Wednesday, November 7, 2012

On having an opinion about the US election

The polling is closing in the US Presidential election as I write this, and I'm going about my day here in Melbourne, Australia, playing with my daughter, doing laundry, baking for the school bake sale, paying bills ... and refreshing the ABC's election coverage every fifteen minutes, stomach clenching as I hope, hope, hope to see a spreading wave of blue on my screen.

I've followed this election from a few months out - it really started to hit my radar as more and more Republicans were being publicised for their comments on reproductive rights, healthcare, and rape. (This then became a steady stream of "what the..." moments in the past two months in particular). These have helped me to form a very strong view on what the outcome of this election should be, much stronger than any opinion I've ever held about the politics of another country. It's this: I want Obama to win, mostly because I really, REALLY hope Romney loses.

I am an Australian, and although I have studied US history, I've never lived there for longer than a semester, and I don't pretend to understand all the cultural nuances or lived experience of USians. I also understand that I do not get either a vote nor a voice in the US landscape, and that's fair enough.

But I also understand two other things. The first is that it's legitimate to have a view about foreign politics when they have human rights implications, and I completely believe that in this case, they do. Non-nationals have views on murderous regimes, restrictive philosophies, and environments that are inimical to women, children, or ethnic equality. It's not only appropriate, I'd argue it's necessary, that we are allowed to engage theoretically and emotionally with what happens beyond our borders.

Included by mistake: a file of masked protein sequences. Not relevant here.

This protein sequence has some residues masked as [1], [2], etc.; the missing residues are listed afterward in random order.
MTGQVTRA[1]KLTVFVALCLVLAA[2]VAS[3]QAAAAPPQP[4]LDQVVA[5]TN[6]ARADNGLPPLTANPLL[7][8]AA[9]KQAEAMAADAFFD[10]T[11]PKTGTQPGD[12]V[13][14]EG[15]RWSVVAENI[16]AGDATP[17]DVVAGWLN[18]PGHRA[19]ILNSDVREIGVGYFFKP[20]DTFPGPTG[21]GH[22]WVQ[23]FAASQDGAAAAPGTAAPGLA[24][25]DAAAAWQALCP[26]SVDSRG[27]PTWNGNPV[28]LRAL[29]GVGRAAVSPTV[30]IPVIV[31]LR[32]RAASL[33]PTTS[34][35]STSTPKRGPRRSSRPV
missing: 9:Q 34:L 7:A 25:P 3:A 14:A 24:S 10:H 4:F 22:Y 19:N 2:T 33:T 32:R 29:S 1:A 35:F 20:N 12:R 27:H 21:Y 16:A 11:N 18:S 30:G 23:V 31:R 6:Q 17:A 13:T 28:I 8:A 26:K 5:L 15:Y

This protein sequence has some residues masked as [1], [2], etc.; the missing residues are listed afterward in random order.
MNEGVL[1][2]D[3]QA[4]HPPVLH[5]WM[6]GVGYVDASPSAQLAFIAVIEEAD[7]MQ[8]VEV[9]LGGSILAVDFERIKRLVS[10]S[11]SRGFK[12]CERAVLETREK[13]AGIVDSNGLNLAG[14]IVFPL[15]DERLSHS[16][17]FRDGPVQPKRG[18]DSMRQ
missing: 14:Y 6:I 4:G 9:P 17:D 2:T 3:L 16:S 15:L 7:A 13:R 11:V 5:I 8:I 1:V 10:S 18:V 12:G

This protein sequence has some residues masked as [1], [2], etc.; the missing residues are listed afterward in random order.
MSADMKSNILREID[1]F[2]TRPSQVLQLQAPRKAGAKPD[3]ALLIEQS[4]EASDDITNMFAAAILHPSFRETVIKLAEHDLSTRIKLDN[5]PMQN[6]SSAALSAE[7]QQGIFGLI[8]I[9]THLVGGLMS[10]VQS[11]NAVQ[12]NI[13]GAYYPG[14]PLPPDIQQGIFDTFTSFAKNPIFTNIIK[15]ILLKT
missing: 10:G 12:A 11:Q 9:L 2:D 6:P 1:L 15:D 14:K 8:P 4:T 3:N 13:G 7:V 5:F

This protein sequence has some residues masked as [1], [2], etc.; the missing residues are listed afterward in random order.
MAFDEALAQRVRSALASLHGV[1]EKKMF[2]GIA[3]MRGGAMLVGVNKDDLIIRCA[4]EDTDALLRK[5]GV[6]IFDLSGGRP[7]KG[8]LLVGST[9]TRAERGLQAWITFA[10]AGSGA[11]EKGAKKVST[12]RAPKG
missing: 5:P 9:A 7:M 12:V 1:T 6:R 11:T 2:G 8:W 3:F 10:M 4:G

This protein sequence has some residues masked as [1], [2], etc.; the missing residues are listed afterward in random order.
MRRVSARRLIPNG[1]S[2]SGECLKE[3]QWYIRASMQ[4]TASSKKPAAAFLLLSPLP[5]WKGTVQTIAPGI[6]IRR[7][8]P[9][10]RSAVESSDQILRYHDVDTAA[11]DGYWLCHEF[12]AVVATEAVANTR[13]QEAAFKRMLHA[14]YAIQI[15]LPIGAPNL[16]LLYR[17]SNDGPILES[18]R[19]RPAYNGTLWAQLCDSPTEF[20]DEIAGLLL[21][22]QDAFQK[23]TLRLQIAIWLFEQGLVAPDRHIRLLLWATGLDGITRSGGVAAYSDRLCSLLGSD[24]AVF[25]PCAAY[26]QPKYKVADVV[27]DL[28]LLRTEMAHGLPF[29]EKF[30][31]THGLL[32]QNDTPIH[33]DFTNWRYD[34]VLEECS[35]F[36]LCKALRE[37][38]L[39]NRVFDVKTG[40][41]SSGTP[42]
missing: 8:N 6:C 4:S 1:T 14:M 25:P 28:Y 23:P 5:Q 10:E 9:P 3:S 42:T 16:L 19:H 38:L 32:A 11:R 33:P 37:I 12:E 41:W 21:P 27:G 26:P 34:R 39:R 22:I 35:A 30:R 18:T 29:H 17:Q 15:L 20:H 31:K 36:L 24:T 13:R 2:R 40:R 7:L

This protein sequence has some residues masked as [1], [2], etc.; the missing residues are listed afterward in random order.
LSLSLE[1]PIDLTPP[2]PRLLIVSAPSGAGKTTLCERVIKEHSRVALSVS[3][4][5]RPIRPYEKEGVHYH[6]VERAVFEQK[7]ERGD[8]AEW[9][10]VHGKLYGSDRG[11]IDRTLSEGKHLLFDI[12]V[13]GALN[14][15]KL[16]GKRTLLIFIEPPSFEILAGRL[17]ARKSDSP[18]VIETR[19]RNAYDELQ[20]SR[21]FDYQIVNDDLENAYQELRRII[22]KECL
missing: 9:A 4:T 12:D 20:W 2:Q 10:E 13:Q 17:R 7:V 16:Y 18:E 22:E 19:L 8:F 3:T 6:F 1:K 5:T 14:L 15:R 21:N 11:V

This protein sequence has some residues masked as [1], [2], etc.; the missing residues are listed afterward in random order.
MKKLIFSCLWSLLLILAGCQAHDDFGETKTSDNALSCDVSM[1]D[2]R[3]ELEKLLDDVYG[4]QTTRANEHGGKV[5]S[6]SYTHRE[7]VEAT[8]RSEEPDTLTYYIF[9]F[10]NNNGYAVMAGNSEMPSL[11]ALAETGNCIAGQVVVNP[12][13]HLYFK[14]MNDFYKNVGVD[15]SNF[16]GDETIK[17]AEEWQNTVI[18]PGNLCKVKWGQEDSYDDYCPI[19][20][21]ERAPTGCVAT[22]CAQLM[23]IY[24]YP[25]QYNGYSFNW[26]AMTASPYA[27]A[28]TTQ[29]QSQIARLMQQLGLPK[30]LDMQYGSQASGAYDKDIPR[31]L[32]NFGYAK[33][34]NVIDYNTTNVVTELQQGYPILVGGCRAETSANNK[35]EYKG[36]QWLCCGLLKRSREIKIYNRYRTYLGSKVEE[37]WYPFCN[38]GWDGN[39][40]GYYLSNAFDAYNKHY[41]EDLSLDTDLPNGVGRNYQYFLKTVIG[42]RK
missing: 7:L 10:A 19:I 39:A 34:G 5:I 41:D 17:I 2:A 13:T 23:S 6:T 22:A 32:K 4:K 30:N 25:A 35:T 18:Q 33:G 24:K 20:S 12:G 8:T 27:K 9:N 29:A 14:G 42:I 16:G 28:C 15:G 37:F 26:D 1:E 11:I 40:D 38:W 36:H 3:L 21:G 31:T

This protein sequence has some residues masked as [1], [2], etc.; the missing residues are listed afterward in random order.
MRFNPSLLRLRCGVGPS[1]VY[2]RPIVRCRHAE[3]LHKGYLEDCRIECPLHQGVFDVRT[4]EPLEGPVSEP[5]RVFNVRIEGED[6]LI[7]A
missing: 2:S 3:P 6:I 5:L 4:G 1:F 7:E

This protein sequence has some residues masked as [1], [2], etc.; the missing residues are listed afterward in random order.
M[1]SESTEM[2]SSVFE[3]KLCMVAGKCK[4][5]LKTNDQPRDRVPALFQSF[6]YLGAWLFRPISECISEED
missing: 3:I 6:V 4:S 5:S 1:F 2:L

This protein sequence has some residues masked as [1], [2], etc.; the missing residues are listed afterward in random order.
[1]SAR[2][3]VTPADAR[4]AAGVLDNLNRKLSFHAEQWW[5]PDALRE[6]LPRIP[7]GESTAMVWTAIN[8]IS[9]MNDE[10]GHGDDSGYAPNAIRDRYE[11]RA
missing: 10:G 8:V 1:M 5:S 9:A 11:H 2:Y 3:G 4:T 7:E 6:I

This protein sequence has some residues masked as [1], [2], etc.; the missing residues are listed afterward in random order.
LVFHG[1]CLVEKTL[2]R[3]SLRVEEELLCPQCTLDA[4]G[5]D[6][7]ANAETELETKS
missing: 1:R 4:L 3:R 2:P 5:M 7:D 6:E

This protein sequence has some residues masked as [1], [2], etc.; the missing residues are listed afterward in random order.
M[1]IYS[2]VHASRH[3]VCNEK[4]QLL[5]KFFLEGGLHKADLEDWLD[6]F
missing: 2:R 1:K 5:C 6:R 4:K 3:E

Secondly, US politics affects Australia in many direct and indirect ways. As an ally, we are dragged into conflicts on the US's coat-tails. Our economy, while no longer just linked to the US, feels knock-on effects from decisions made there. And our our political discourse is informed and shaped by what happens in the US, especially given the dominance of USian culture in our entertainment and news zeitgeist.

So I will wear the cross scolding of people on Twitter telling me off for having an opinion about this election. (Notably, it's people whose opinion differs from mine who object, so I suspect it's not the having of an opinion, but the opinion I have, that they find objectionable). I won't desist from thinking, hoping, worrying and voicing those feelings about this election.

I HOPE BARACK OBAMA WINS. Make of that what you will.

This is post 7 in NaBloPoMo. 7 down, 23 to go!

1 comment:

  1. Hi Kathy,
    Firstly thank you for visiting my blog and keeping it real (and not personal) with your comments.

    Now on the US elections, I agree - there's a real flow on to Australia - but I think that in the future, we'll need to be paying just as much attention to Chinese and Indian politics :)

    Interesting times!